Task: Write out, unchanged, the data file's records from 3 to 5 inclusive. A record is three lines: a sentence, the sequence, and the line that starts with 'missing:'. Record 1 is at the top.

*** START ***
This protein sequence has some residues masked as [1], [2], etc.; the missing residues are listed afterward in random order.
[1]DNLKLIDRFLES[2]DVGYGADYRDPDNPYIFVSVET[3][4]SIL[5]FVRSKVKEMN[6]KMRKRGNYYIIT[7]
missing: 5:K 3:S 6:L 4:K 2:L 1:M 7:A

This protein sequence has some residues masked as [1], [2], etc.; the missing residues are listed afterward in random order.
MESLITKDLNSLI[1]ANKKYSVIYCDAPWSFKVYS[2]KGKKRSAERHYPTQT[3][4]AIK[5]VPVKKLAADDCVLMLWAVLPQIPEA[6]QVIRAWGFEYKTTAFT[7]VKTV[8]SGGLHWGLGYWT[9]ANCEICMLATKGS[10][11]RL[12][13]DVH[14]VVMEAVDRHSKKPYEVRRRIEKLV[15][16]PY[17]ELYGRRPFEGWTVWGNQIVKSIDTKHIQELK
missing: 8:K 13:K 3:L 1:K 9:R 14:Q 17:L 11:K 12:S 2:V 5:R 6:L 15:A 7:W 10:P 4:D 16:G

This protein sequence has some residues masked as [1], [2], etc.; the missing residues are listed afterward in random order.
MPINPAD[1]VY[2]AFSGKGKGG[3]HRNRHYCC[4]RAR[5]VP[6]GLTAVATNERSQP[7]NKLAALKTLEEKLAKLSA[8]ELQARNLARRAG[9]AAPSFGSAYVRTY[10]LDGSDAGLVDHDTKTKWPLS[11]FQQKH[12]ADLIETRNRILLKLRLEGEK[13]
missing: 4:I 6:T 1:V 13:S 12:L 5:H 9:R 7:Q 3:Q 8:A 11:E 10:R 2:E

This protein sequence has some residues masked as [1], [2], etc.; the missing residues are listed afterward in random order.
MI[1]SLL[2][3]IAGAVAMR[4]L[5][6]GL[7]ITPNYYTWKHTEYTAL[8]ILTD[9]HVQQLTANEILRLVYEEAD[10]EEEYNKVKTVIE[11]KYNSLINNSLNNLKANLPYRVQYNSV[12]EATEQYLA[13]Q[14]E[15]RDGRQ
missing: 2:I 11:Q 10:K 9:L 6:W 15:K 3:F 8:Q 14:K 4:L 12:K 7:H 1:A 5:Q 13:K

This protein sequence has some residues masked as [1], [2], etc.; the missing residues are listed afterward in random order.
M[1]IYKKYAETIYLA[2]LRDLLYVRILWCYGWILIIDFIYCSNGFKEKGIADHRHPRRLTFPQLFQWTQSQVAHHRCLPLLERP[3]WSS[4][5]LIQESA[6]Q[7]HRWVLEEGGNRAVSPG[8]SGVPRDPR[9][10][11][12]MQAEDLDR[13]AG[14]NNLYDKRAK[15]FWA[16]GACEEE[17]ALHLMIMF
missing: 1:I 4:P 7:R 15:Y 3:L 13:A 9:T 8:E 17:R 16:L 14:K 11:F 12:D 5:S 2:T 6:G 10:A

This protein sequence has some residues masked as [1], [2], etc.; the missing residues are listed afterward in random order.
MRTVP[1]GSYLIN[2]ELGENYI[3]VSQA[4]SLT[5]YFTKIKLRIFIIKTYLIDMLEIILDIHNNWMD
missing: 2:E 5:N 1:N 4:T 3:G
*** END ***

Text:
This protein sequence has some residues masked as [1], [2], etc.; the missing residues are listed afterward in random order.
MPINPAD[1]VY[2]AFSGKGKGG[3]HRNRHYCC[4]RAR[5]VP[6]GLTAVATNERSQP[7]NKLAALKTLEEKLAKLSA[8]ELQARNLARRAG[9]AAPSFGSAYVRTY[10]LDGSDAGLVDHDTKTKWPLS[11]FQQKH[12]ADLIETRNRILLKLRLEGEK[13]
missing: 4:I 6:T 1:V 13:S 12:L 5:H 9:R 7:Q 3:Q 8:A 11:E 10:R 2:E

This protein sequence has some residues masked as [1], [2], etc.; the missing residues are listed afterward in random order.
MI[1]SLL[2][3]IAGAVAMR[4]L[5][6]GL[7]ITPNYYTWKHTEYTAL[8]ILTD[9]HVQQLTANEILRLVYEEAD[10]EEEYNKVKTVIE[11]KYNSLINNSLNNLKANLPYRVQYNSV[12]EATEQYLA[13]Q[14]E[15]RDGRQ
missing: 2:I 11:Q 10:K 9:L 6:W 15:K 3:F 8:Q 14:K 4:L 12:K 7:H 1:A 5:Q 13:K

This protein sequence has some residues masked as [1], [2], etc.; the missing residues are listed afterward in random order.
M[1]IYKKYAETIYLA[2]LRDLLYVRILWCYGWILIIDFIYCSNGFKEKGIADHRHPRRLTFPQLFQWTQSQVAHHRCLPLLERP[3]WSS[4][5]LIQESA[6]Q[7]HRWVLEEGGNRAVSPG[8]SGVPRDPR[9][10][11][12]MQAEDLDR[13]AG[14]NNLYDKRAK[15]FWA[16]GACEEE[17]ALHLMIMF
missing: 1:I 4:P 7:R 15:Y 3:L 13:A 9:T 8:E 17:R 16:L 14:K 11:F 12:D 5:S 2:T 6:G 10:A